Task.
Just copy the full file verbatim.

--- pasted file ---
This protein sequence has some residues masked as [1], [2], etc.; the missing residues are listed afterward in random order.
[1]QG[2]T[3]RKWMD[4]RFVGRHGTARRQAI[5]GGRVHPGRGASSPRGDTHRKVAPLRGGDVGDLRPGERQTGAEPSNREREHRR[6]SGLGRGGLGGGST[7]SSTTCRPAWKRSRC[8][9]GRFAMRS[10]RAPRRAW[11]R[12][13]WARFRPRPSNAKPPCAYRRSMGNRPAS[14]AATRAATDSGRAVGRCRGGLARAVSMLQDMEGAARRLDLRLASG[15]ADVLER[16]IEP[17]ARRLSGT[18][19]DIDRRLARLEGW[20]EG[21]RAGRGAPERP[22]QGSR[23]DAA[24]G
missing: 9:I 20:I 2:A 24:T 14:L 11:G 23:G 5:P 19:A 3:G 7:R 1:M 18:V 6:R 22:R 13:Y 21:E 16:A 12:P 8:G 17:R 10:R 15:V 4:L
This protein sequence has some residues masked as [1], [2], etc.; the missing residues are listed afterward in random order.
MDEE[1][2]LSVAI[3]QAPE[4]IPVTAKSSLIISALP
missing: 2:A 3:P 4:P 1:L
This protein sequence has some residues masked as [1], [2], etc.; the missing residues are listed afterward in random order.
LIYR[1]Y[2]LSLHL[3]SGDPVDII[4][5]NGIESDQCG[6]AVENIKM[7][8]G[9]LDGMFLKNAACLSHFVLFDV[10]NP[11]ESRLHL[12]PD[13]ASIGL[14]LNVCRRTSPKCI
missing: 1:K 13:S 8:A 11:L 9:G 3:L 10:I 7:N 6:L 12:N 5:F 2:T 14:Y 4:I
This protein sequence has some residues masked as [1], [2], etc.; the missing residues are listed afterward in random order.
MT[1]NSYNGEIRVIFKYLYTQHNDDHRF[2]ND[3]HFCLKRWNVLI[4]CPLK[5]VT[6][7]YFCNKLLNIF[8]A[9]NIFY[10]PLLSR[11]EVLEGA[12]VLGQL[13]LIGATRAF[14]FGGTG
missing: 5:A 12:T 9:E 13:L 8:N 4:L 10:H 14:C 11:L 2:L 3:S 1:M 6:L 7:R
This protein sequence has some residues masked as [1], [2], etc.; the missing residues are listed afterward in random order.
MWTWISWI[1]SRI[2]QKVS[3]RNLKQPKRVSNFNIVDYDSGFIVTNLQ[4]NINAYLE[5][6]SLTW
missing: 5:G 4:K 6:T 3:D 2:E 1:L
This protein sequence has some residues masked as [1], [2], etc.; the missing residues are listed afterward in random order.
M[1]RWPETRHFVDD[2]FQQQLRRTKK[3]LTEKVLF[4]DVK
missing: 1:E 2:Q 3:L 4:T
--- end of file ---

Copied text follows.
This protein sequence has some residues masked as [1], [2], etc.; the missing residues are listed afterward in random order.
[1]QG[2]T[3]RKWMD[4]RFVGRHGTARRQAI[5]GGRVHPGRGASSPRGDTHRKVAPLRGGDVGDLRPGERQTGAEPSNREREHRR[6]SGLGRGGLGGGST[7]SSTTCRPAWKRSRC[8][9]GRFAMRS[10]RAPRRAW[11]R[12][13]WARFRPRPSNAKPPCAYRRSMGNRPAS[14]AATRAATDSGRAVGRCRGGLARAVSMLQDMEGAARRLDLRLASG[15]ADVLER[16]IEP[17]ARRLSGT[18][19]DIDRRLARLEGW[20]EG[21]RAGRGAPERP[22]QGSR[23]DAA[24]G
missing: 9:I 20:I 2:A 24:T 14:L 11:G 23:G 5:P 19:A 3:G 7:R 1:M 18:V 6:R 22:R 13:Y 21:E 16:A 12:P 8:G 17:R 10:R 15:V 4:L
This protein sequence has some residues masked as [1], [2], etc.; the missing residues are listed afterward in random order.
MDEE[1][2]LSVAI[3]QAPE[4]IPVTAKSSLIISALP
missing: 2:A 3:P 4:P 1:L
This protein sequence has some residues masked as [1], [2], etc.; the missing residues are listed afterward in random order.
LIYR[1]Y[2]LSLHL[3]SGDPVDII[4][5]NGIESDQCG[6]AVENIKM[7][8]G[9]LDGMFLKNAACLSHFVLFDV[10]NP[11]ESRLHL[12]PD[13]ASIGL[14]LNVCRRTSPKCI
missing: 1:K 13:S 8:A 11:L 9:G 3:L 10:I 7:N 6:L 12:N 5:F 2:T 14:Y 4:I
This protein sequence has some residues masked as [1], [2], etc.; the missing residues are listed afterward in random order.
MT[1]NSYNGEIRVIFKYLYTQHNDDHRF[2]ND[3]HFCLKRWNVLI[4]CPLK[5]VT[6][7]YFCNKLLNIF[8]A[9]NIFY[10]PLLSR[11]EVLEGA[12]VLGQL[13]LIGATRAF[14]FGGTG
missing: 5:A 12:T 9:E 13:L 8:N 4:L 10:H 14:C 11:L 2:L 3:S 1:M 6:L 7:R
This protein sequence has some residues masked as [1], [2], etc.; the missing residues are listed afterward in random order.
MWTWISWI[1]SRI[2]QKVS[3]RNLKQPKRVSNFNIVDYDSGFIVTNLQ[4]NINAYLE[5][6]SLTW
missing: 5:G 4:K 6:T 3:D 2:E 1:L
This protein sequence has some residues masked as [1], [2], etc.; the missing residues are listed afterward in random order.
M[1]RWPETRHFVDD[2]FQQQLRRTKK[3]LTEKVLF[4]DVK
missing: 1:E 2:Q 3:L 4:T